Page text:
"When a patient comes in, I look at the whole patient," DiStasio says.

"I have to understand what their energy is, what they're doing to support their energy, what stresses have been contributed to the imbalance. If someone has had an injury, 20-30 years ago, abandoned their exercise program and gained weight, it becomes a multi-faceted problem. Issues can become more complicated; the longer the problem exists, the more issues will come into play."  

While acupuncture has been used effectively to treat a wide variety of symptoms, it won't treat everything or everyone.

What does it treat, what can't it treat?

"If I get a call about an unusual request, my receptionist will talk with me and I will find out if I can help the patient," DiStasio says.

"Will I use it to treat cancer? No. Will it regrow limbs? No."

In addition to effectively treating pain, DiStasio has had success treating migraine, symptoms of menopause and infertility.

DiStasio says the study of Oriental medicine has answered many questions for him about how our bodies work and why we get sick.

It offers a different understanding than that taught by Western medical practice and opens up a world of possibility for relieving conditions.

But, like Western medical treatments and medications, acupuncture doesn't work for everyone.

"About a third of the people respond well, a third respond in an average way, and a third respond less well," according to Sullivan. How does he know when someone responds well?

"I have a woman in the top 10 percent of patient responses," Sullivan says.

He treated her for a rash, which disappeared in a day.

Within a day, colds, stomach pain that lingered for a week and numerous other symptoms were treated successfully. The woman asked Sullivan if she could have acupuncture for labor and delivery of her baby. Sullivan was thrilled to be asked. He had read up on the subject, but this was his first time he's been asked to perform it.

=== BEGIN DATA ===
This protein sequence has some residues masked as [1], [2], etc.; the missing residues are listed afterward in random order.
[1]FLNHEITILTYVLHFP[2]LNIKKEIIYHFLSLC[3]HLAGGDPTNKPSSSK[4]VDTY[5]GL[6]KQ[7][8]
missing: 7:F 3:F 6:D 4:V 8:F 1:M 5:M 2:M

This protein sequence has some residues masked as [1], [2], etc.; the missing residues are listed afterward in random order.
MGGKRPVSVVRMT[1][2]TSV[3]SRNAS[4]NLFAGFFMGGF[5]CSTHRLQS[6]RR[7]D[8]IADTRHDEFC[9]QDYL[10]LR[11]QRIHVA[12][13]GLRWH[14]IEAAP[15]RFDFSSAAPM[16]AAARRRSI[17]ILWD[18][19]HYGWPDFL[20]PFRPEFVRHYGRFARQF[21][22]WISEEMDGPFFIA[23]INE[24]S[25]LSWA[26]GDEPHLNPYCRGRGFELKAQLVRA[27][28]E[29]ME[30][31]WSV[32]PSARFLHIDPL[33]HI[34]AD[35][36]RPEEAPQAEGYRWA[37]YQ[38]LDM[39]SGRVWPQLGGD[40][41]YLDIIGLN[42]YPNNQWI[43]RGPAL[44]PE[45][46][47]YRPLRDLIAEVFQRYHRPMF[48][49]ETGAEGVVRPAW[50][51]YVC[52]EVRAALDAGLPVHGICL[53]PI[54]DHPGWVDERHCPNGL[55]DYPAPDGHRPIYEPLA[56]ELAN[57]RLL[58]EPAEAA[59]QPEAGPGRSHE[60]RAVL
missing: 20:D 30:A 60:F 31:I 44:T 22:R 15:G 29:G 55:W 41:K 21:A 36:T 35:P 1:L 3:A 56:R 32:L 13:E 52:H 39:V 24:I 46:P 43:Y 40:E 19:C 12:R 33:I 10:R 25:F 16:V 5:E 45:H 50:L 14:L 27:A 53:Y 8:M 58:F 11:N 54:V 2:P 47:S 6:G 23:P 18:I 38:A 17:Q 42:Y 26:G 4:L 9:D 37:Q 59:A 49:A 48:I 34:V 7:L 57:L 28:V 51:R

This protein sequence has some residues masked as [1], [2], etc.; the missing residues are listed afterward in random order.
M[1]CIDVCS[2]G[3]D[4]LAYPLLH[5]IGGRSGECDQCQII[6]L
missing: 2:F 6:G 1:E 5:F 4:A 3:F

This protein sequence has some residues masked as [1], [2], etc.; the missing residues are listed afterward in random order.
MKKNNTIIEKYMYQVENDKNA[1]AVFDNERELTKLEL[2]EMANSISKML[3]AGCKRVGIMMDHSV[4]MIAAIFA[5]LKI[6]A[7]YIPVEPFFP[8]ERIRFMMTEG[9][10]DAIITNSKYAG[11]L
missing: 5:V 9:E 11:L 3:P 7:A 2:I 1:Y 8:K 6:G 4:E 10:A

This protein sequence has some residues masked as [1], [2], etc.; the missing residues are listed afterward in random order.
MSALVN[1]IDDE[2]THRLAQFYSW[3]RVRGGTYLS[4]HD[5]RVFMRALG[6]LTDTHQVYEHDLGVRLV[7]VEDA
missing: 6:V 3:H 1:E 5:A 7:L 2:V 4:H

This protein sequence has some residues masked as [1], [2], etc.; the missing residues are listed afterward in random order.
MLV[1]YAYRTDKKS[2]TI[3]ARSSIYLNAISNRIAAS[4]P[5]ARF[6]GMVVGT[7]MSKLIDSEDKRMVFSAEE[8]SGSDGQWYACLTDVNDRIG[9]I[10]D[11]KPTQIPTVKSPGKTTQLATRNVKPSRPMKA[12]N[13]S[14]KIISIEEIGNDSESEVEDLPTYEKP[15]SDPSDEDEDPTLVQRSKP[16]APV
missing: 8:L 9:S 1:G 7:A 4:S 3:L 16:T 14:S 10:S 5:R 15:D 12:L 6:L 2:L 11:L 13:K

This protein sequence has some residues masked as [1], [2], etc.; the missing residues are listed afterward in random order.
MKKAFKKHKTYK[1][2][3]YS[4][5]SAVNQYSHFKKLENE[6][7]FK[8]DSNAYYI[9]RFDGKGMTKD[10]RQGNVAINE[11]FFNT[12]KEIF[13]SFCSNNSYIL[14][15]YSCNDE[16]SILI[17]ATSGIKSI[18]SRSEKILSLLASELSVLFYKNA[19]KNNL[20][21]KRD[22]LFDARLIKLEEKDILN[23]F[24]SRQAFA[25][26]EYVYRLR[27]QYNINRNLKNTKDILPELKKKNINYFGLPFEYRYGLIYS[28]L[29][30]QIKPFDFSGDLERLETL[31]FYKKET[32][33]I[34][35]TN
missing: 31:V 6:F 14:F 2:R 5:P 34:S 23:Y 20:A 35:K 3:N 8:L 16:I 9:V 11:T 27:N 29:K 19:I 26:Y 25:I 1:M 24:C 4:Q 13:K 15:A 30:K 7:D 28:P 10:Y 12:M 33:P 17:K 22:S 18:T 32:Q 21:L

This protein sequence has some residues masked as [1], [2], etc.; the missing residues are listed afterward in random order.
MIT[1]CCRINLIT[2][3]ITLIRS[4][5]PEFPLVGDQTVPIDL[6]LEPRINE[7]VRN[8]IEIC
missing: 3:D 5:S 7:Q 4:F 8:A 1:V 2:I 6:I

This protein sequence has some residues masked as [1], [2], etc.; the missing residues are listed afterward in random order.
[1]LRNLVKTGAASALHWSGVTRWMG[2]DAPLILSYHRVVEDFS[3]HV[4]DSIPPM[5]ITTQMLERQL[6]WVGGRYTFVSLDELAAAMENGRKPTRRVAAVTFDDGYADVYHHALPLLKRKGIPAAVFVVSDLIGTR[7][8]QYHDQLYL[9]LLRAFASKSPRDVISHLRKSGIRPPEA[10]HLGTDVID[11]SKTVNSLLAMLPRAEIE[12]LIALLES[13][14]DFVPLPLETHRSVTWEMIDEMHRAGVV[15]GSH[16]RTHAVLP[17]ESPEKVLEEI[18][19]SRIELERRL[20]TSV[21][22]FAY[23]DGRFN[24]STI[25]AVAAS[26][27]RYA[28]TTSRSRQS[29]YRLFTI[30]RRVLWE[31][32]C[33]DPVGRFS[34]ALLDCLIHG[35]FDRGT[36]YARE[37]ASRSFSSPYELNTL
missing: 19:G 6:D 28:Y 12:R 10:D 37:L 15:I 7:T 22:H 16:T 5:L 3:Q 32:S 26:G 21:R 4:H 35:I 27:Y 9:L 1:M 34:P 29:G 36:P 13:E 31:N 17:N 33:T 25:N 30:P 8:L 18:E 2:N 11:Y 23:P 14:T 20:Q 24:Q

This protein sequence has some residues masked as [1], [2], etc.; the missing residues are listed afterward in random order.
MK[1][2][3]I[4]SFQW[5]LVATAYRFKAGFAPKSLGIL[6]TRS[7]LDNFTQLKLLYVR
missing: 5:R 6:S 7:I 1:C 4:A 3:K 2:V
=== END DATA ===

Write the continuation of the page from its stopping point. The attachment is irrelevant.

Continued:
It went very well, according to Sullivan. "Her water broke and two hours later, there was a beautiful baby." he says.  

Should you try it?

Is acupuncture for you, for your family? Sullivan says since the day he began work at Prairie Heart's Center for Living, the practice just keeps growing.

He envisions a day when hospitals could have an entire acupuncture department.

For now, he urges patients to consider the benefits of early acupuncture treatment.

"It's about choice and prevention. Choose what works for you. You can say 'I want to be treated in this way because this is my belief system,'" Sullivan says. 



What can acupuncture treat?

The World Health Organization recognizes acupuncture's ability to treat more than 200 clinical disorders. They include:

* Disorders of muscles, joints, bones and nervous system such as arthritis, neuralgia, migraine headaches, insomnia, dizziness, sciatica and back, neck and shoulder pain.

* Gastrointestinal disorders such as food allergies, peptic ulcer, constipation, chronic diarrhea, indigestion, anorexia, gastritis and irritable bowel syndrome.

* Urogenital disorders such as irregular, heavy or painful menstruation, infertility and premenstrual syndrome.

* Respiratory disorders such as emphysema, sinusitis, asthma, allergies and bronchitis.

* Circulatory disorders such as hypertension, angina and arteriosclerosis.

* Psychological disorders such as depression and anxiety.

* Addictions to alcohol, nicotine and drugs.

* Eye, ear, nose and throat disorders.

* Chronic pain disorders.

* Stress-related disorders such as overeating, nervous tension and pain-related problems exacerbated by stress.




Story published Friday, December 5, 2008 ( Volume 3, Number 7 )